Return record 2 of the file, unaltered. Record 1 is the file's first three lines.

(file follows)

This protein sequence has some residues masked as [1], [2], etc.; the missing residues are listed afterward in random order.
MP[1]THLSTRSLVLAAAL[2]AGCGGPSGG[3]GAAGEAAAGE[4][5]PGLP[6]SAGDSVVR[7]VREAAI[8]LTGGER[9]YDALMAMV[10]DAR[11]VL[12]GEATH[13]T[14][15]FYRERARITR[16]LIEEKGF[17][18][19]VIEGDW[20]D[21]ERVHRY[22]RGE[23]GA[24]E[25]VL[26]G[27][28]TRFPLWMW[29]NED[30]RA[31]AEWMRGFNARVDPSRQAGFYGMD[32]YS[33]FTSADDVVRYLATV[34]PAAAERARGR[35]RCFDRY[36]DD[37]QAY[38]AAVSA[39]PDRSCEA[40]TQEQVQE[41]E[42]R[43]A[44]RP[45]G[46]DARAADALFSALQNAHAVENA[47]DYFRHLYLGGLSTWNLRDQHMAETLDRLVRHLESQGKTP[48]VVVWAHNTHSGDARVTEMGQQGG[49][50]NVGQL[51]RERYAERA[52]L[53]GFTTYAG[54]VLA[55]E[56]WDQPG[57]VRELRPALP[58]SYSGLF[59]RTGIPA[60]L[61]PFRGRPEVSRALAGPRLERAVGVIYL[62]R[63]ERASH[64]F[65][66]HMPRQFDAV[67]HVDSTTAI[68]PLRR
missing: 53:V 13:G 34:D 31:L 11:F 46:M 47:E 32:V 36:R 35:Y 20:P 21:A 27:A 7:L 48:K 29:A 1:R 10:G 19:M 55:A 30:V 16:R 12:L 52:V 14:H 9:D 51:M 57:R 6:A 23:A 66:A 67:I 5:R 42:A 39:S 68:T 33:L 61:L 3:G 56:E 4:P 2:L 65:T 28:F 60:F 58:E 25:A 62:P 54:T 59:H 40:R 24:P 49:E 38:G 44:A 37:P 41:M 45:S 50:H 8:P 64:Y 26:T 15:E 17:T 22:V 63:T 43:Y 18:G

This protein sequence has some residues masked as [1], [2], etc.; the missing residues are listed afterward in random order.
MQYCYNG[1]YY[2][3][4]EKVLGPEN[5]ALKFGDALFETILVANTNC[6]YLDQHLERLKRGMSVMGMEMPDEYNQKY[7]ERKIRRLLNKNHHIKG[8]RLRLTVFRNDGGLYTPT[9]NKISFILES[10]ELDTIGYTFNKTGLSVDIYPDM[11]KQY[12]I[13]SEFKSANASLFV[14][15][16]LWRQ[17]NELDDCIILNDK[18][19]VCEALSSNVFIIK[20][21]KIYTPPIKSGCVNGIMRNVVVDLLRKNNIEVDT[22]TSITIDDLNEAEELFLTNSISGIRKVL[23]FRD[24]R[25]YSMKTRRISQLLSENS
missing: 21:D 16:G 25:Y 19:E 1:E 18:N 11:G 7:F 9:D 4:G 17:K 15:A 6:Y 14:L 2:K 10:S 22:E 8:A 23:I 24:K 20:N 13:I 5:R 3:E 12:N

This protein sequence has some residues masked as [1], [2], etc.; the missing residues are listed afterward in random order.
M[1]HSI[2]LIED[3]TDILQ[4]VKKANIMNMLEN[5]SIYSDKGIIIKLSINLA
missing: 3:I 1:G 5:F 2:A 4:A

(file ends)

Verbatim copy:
This protein sequence has some residues masked as [1], [2], etc.; the missing residues are listed afterward in random order.
MQYCYNG[1]YY[2][3][4]EKVLGPEN[5]ALKFGDALFETILVANTNC[6]YLDQHLERLKRGMSVMGMEMPDEYNQKY[7]ERKIRRLLNKNHHIKG[8]RLRLTVFRNDGGLYTPT[9]NKISFILES[10]ELDTIGYTFNKTGLSVDIYPDM[11]KQY[12]I[13]SEFKSANASLFV[14][15][16]LWRQ[17]NELDDCIILNDK[18][19]VCEALSSNVFIIK[20][21]KIYTPPIKSGCVNGIMRNVVVDLLRKNNIEVDT[22]TSITIDDLNEAEELFLTNSISGIRKVL[23]FRD[24]R[25]YSMKTRRISQLLSENS
missing: 21:D 16:G 25:Y 19:E 1:E 18:N 11:G 7:F 9:D 4:G 17:K 15:A 6:Y 14:L 2:K 10:S 22:E 8:A 23:I 24:K 20:N 13:I 5:R 3:E 12:N